You’ll likely be asked the following questions:

  • Have you passed any clotting?
  • Do you have abdominal pain?
  • What is the color of your discharge?
  • How much discharge do you see?

Some midwives and doctors may ask to see a sanitary pad or stained clothing before proceeding to diagnose the exact problem.

Implantation Bleeding in Early Pregnancies

A woman might experience bleeding before realizing she’s carrying a child. When that happens, implantation bleeding might be the cause.

Women may bleed when fertilized eggs attach to their uterus’ lining. The implantation of fertilized eggs rarely causes heavy bleeding in mothers with healthy uteruses.

Implantation bleeding largely occurs when a woman’s menstrual cycle is almost complete.

Apart from light bleeding, implantation might cause spotting right about when an expectant mom should have had her period. However, implantation bleeding doesn’t occur in all early pregnancies.

Bleeding during Pregnancy at Second and Third Trimesters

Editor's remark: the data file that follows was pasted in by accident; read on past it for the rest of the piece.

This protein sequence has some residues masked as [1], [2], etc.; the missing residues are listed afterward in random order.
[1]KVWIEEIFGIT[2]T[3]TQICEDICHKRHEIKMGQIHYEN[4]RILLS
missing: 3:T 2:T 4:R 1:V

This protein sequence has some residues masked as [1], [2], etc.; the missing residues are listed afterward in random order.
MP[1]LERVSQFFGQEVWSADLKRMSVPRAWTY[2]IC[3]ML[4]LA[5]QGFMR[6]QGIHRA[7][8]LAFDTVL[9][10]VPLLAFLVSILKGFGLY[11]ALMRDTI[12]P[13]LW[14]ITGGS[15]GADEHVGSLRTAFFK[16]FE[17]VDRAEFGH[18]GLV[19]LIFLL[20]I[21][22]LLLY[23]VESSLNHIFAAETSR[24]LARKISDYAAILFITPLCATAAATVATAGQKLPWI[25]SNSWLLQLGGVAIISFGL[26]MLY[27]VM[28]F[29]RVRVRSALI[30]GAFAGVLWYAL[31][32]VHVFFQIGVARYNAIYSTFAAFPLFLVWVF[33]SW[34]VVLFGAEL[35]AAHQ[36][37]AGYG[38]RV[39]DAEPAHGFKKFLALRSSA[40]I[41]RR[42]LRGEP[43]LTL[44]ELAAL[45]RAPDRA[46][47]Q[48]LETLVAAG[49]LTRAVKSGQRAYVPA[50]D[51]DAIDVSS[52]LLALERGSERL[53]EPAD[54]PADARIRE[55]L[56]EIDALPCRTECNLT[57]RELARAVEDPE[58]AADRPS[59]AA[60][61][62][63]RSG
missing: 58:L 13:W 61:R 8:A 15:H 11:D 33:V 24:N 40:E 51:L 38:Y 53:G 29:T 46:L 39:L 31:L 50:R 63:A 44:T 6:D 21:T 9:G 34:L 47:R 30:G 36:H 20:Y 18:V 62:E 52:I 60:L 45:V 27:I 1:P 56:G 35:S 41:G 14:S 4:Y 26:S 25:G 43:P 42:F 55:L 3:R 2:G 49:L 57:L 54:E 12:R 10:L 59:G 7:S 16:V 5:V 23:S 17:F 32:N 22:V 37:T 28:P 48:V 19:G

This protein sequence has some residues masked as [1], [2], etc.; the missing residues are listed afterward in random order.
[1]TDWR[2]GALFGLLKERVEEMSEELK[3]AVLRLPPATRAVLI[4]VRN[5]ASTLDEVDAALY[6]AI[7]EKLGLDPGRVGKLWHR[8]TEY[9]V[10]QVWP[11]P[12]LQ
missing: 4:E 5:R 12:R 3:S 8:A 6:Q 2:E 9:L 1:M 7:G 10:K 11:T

Bleeding during pregnancy isn’t restricted to the first trimester; women can experience blood flow later on too. Some common reasons for bleeding in the second and third trimesters of pregnancy are:

  • Placental previa,
  • Vasa previa,
  • Premature labor,
  • Placental abruption,
  • Uterine rupture, etc.

Common symptoms that may usher bleeding in the last two trimesters include contractions, lower back pain, pressure in the abdomen, etc.

Not to Miss: Can You Eat Halloumi When Pregnant?


Knowing how much bleeding is normal in early pregnancy helps moms-to-be prepare for their first trimester. Expectant moms can leverage this information to know if everything is fine with their pregnancy.

But it’s never a smart idea to rely solely on what you’ve read. Seek guidance from a qualified health practitioner, just to be safe.

Guidance from an experienced midwife or general practitioner makes sure you and your baby are in great shape.

And don’t skip your antenatal care sessions for anything. You’ll likely get more information about bleeding in pregnancy and effective steps to solve the problem.

Must See: How Many Days After Ovulation Can You Get Pregnant?

Kelly W
Kelly W
Dream big, play hard, take the wins and embrace the losses.
Stay Connected

Read On